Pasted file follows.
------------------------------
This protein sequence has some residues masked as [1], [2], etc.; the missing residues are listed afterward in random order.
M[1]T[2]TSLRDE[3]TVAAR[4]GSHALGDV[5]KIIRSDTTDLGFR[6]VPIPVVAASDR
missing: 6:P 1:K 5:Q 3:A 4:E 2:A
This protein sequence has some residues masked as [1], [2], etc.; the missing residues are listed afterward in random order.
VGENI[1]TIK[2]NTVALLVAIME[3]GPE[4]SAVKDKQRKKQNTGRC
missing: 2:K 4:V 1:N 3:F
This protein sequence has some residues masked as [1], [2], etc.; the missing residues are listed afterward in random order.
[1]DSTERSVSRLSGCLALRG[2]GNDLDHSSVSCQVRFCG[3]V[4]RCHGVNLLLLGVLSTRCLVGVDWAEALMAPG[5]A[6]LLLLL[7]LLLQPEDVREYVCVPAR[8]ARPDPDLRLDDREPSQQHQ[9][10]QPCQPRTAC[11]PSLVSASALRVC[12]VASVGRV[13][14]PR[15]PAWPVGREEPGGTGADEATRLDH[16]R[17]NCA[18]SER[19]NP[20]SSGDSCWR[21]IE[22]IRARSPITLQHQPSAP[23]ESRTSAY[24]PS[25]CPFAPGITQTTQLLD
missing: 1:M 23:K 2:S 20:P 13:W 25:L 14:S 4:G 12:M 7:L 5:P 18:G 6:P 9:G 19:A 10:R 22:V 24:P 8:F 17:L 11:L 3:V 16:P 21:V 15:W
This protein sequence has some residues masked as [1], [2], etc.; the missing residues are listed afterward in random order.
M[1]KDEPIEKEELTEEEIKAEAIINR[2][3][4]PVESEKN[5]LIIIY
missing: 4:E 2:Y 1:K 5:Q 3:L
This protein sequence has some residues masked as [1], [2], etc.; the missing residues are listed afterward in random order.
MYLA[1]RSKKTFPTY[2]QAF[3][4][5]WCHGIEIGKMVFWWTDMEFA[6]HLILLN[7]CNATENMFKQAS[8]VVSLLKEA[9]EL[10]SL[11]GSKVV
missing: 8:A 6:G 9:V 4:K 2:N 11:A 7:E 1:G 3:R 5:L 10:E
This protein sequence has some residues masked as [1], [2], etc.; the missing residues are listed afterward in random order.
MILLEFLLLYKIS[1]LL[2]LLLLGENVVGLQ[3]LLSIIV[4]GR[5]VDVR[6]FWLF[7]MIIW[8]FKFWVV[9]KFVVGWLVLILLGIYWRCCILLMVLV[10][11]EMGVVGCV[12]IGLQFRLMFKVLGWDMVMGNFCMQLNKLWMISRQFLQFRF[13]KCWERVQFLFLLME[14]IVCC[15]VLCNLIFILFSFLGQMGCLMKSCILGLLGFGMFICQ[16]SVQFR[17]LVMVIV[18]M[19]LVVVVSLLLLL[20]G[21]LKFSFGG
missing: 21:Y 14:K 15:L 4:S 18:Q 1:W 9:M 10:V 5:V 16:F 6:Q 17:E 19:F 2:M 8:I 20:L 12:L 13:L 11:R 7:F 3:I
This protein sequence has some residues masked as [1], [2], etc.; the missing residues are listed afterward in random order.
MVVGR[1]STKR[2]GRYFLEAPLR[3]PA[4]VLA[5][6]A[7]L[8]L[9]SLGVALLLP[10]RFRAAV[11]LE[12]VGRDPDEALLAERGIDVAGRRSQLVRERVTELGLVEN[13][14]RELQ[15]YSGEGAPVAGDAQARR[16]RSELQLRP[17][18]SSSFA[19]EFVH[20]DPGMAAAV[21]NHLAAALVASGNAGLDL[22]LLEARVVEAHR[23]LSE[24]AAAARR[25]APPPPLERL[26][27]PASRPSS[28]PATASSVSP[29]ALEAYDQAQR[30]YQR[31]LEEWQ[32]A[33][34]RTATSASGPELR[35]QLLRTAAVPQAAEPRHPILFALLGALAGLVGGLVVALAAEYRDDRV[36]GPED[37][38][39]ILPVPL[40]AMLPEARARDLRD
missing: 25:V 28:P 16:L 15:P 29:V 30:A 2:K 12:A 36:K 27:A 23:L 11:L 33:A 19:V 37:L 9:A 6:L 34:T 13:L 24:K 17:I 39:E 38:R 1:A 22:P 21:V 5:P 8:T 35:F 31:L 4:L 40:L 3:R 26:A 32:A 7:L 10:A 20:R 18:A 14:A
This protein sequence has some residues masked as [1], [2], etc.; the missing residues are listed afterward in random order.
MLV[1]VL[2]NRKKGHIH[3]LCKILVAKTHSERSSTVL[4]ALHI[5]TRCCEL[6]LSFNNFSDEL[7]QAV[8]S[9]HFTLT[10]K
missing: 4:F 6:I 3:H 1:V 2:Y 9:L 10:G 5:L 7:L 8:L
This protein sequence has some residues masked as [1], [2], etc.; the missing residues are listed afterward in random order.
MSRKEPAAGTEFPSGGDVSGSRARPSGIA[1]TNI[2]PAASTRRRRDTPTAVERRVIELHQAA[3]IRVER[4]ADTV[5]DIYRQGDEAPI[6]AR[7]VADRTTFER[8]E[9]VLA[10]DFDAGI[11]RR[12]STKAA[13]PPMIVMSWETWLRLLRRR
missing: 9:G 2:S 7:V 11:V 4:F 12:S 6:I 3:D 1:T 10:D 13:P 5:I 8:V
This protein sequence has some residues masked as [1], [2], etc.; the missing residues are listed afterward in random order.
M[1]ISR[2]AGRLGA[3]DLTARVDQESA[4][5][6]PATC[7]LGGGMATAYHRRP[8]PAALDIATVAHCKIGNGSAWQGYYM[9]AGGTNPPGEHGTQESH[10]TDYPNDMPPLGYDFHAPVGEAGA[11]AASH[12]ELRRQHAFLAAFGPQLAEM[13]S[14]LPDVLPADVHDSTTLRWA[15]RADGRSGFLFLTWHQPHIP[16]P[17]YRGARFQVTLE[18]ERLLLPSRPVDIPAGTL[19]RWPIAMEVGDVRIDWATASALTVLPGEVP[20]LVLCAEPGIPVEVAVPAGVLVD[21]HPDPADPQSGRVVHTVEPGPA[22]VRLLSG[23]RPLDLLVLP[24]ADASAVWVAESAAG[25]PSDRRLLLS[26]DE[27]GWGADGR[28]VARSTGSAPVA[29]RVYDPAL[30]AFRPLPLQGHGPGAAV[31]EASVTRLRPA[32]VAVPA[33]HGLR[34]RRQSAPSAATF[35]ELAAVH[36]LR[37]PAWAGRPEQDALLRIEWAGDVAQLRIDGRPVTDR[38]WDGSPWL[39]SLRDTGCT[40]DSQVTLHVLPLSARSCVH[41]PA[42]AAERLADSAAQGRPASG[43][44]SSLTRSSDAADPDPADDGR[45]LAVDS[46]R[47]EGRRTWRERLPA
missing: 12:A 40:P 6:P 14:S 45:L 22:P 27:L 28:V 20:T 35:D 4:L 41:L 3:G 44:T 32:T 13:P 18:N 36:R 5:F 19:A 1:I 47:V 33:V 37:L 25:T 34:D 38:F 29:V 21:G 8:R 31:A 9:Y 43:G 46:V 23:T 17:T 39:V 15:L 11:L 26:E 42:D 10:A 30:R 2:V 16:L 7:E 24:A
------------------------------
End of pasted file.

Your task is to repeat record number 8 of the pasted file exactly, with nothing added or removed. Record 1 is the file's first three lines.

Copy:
This protein sequence has some residues masked as [1], [2], etc.; the missing residues are listed afterward in random order.
MLV[1]VL[2]NRKKGHIH[3]LCKILVAKTHSERSSTVL[4]ALHI[5]TRCCEL[6]LSFNNFSDEL[7]QAV[8]S[9]HFTLT[10]K
missing: 4:F 6:I 3:H 1:V 2:Y 9:L 10:G 5:L 7:L 8:L